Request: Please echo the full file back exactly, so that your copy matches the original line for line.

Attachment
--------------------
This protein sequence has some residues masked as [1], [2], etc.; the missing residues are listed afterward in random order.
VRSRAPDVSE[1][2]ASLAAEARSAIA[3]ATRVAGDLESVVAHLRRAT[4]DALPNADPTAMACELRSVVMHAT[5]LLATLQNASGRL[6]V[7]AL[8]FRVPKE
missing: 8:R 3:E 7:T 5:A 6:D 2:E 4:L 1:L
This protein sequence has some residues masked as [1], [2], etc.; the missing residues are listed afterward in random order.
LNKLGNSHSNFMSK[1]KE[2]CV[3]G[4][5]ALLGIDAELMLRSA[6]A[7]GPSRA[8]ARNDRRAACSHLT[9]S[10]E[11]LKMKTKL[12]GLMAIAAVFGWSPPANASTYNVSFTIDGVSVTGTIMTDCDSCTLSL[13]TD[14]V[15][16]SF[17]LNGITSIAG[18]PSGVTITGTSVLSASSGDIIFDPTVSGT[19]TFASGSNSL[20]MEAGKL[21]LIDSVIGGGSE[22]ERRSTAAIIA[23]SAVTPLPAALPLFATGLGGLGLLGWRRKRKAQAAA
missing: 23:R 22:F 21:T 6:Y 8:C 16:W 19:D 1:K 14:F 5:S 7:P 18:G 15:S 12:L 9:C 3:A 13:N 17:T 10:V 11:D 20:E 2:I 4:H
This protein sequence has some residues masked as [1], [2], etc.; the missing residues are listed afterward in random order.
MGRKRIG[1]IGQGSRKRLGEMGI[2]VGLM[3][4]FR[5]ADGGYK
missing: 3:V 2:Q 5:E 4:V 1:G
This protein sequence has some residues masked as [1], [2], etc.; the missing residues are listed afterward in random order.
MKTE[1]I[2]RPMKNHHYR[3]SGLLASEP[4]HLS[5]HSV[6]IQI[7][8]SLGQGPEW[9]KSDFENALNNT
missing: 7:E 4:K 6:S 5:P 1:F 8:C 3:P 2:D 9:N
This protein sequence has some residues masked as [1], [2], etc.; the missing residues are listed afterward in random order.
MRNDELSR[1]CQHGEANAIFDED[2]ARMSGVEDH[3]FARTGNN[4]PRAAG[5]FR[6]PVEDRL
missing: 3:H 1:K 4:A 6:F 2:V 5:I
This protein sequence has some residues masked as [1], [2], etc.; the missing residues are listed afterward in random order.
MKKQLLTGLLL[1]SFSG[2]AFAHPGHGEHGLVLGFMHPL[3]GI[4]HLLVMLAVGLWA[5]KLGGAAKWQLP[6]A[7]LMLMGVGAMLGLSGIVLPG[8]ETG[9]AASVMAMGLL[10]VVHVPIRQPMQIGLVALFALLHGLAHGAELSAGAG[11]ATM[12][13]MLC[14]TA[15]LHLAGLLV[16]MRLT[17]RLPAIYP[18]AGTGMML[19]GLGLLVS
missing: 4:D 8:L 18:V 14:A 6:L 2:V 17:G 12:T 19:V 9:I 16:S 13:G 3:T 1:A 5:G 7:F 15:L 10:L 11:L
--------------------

This protein sequence has some residues masked as [1], [2], etc.; the missing residues are listed afterward in random order.
VRSRAPDVSE[1][2]ASLAAEARSAIA[3]ATRVAGDLESVVAHLRRAT[4]DALPNADPTAMACELRSVVMHAT[5]LLATLQNASGRL[6]V[7]AL[8]FRVPKE
missing: 8:R 3:E 7:T 5:A 6:D 2:E 4:L 1:L
This protein sequence has some residues masked as [1], [2], etc.; the missing residues are listed afterward in random order.
LNKLGNSHSNFMSK[1]KE[2]CV[3]G[4][5]ALLGIDAELMLRSA[6]A[7]GPSRA[8]ARNDRRAACSHLT[9]S[10]E[11]LKMKTKL[12]GLMAIAAVFGWSPPANASTYNVSFTIDGVSVTGTIMTDCDSCTLSL[13]TD[14]V[15][16]SF[17]LNGITSIAG[18]PSGVTITGTSVLSASSGDIIFDPTVSGT[19]TFASGSNSL[20]MEAGKL[21]LIDSVIGGGSE[22]ERRSTAAIIA[23]SAVTPLPAALPLFATGLGGLGLLGWRRKRKAQAAA
missing: 23:R 22:F 21:T 6:Y 8:C 16:W 19:D 1:K 14:F 5:S 7:P 18:G 15:S 12:L 9:C 3:A 13:N 17:T 10:V 11:D 20:E 2:I 4:H
This protein sequence has some residues masked as [1], [2], etc.; the missing residues are listed afterward in random order.
MGRKRIG[1]IGQGSRKRLGEMGI[2]VGLM[3][4]FR[5]ADGGYK
missing: 3:V 2:Q 5:E 4:V 1:G
This protein sequence has some residues masked as [1], [2], etc.; the missing residues are listed afterward in random order.
MKTE[1]I[2]RPMKNHHYR[3]SGLLASEP[4]HLS[5]HSV[6]IQI[7][8]SLGQGPEW[9]KSDFENALNNT
missing: 7:E 4:K 6:S 5:P 1:F 8:C 3:P 2:D 9:N
This protein sequence has some residues masked as [1], [2], etc.; the missing residues are listed afterward in random order.
MRNDELSR[1]CQHGEANAIFDED[2]ARMSGVEDH[3]FARTGNN[4]PRAAG[5]FR[6]PVEDRL
missing: 3:H 1:K 4:A 6:F 2:V 5:I
This protein sequence has some residues masked as [1], [2], etc.; the missing residues are listed afterward in random order.
MKKQLLTGLLL[1]SFSG[2]AFAHPGHGEHGLVLGFMHPL[3]GI[4]HLLVMLAVGLWA[5]KLGGAAKWQLP[6]A[7]LMLMGVGAMLGLSGIVLPG[8]ETG[9]AASVMAMGLL[10]VVHVPIRQPMQIGLVALFALLHGLAHGAELSAGAG[11]ATM[12][13]MLC[14]TA[15]LHLAGLLV[16]MRLT[17]RLPAIYP[18]AGTGMML[19]GLGLLVS
missing: 4:D 8:L 18:V 14:A 6:L 2:V 17:G 12:T 19:V 9:I 16:S 13:G 3:T 1:A 5:G 7:F 15:L 10:L 11:L